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Write what you don’t know and what you do

You’ve heard the writing adage, “write what you know.” Writing about what you know has a benefit of giving your writing a sense of authority — the level of detail and accuracy that makes readers feel confident and immersed in the story or ideas.

But I especially like to write about what I don’t know. For one thing, I’m a learning junkie, so I get to feed my curiosity while I write. And when it comes to some forms of writing, we don’t know what we know until we engage in writing, which is an act of discovery.

Think about how you can blend what you know with what you don’t know.

Think of your experiences and knowledge as an element or starting point. A place you know well might be your setting, but everything that happens could be brand new. Use what you know, the details and images, as a way to free your imagination. Then trust your creative powers to invent something new.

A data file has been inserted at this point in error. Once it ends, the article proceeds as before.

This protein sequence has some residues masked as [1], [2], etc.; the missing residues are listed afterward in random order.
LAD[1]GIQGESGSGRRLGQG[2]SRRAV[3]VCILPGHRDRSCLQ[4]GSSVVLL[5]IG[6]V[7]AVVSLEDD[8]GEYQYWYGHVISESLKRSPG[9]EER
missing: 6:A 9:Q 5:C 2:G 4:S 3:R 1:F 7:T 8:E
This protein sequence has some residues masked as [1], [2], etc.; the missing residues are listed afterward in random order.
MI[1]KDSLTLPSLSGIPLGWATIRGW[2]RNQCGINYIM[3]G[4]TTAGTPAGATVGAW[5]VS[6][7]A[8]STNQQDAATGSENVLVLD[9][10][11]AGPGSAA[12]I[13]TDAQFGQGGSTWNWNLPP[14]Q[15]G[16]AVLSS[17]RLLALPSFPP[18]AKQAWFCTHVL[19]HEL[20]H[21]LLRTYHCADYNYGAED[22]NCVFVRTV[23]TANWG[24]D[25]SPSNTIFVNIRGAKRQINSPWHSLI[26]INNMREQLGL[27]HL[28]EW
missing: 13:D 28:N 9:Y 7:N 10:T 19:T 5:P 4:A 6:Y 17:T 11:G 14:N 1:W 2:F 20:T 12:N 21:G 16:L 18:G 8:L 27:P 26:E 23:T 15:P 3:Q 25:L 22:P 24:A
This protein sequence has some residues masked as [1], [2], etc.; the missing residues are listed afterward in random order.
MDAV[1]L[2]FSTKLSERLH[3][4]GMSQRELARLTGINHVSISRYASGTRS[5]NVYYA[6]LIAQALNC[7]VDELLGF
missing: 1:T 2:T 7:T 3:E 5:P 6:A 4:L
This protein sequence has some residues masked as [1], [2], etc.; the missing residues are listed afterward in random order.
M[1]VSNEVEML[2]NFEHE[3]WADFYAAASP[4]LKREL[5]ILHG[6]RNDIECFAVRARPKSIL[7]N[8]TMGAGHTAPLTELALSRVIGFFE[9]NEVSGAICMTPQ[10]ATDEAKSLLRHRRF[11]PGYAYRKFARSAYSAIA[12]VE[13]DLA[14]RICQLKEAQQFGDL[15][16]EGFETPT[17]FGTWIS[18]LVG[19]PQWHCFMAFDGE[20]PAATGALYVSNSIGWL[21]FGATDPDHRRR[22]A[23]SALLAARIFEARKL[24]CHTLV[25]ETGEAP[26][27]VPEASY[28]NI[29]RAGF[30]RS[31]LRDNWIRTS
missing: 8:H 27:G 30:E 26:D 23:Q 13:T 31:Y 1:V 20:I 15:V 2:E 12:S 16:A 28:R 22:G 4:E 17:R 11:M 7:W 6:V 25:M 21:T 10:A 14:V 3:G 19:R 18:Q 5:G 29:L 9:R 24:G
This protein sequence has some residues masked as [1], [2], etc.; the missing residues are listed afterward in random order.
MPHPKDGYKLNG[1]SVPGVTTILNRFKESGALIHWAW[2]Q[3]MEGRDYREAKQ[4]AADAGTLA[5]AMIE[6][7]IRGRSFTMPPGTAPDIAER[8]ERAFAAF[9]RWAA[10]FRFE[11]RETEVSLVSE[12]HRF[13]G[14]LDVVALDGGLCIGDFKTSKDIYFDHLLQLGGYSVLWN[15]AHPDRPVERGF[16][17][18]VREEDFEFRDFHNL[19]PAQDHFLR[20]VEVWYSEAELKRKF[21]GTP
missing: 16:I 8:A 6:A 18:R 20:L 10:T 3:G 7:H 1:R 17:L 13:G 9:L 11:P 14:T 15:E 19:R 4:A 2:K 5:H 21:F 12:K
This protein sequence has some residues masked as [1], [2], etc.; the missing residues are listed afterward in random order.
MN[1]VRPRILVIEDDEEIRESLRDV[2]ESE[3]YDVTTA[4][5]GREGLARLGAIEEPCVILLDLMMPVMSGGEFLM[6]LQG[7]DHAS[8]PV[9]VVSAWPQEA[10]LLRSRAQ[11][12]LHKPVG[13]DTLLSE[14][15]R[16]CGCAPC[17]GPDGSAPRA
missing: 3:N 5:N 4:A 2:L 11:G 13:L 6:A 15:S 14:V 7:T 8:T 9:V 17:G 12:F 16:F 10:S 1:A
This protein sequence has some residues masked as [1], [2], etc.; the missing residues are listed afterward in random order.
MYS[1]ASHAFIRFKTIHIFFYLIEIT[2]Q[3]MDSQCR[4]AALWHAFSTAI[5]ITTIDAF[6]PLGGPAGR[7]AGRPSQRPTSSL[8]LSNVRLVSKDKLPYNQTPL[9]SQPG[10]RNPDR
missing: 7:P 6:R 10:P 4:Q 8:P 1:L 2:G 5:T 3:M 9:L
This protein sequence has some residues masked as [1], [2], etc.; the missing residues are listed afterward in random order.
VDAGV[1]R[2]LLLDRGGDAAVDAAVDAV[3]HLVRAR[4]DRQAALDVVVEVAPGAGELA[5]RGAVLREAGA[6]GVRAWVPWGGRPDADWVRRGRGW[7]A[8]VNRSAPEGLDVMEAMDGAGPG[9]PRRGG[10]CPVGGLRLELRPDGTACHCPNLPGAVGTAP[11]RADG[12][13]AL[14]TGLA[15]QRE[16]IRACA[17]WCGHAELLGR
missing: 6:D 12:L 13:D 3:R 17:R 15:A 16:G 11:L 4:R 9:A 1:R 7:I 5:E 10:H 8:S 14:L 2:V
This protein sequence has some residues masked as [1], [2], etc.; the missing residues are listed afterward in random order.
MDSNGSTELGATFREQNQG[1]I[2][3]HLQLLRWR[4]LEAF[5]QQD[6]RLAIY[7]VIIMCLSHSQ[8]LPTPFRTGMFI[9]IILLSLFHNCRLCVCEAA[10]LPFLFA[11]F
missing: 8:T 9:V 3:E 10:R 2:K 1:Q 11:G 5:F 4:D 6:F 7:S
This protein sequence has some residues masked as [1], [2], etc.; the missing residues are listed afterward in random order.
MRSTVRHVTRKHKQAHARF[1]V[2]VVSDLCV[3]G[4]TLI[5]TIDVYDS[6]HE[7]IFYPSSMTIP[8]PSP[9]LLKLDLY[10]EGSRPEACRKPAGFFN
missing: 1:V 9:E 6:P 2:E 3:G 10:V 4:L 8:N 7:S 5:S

Here are two advantages to embracing the unknown: You’ll widen your writing possibilities. You aren’t limiting yourself. Think of yourself as a writing explorer. You’ll bring a fresh perspective. You might see something in an original, creative way that reveals a new spin, plot twist, or original idea.

One Comment Post a comment
  1. Sharon Espinosa #

    i, too love to research. I’m almost through writing my first novel . Of course there is the editing and re editing plus all the other steps needed to obtain a publshed novel. The next novel, i’m planning to write requires me to do a lot of research. Pimarily, so I get inside the head of some of my characters mainly the antagonist. I’m looking forward to this new adventure.

    I agree with you completely. If i wrote what I knew, I’d stick to writing about nursing and patients. This is not a bad idea, but I want to side step this for a while. I worked as a nurse for over thrity years.

    Thanks for you blog.

    July 31, 2013

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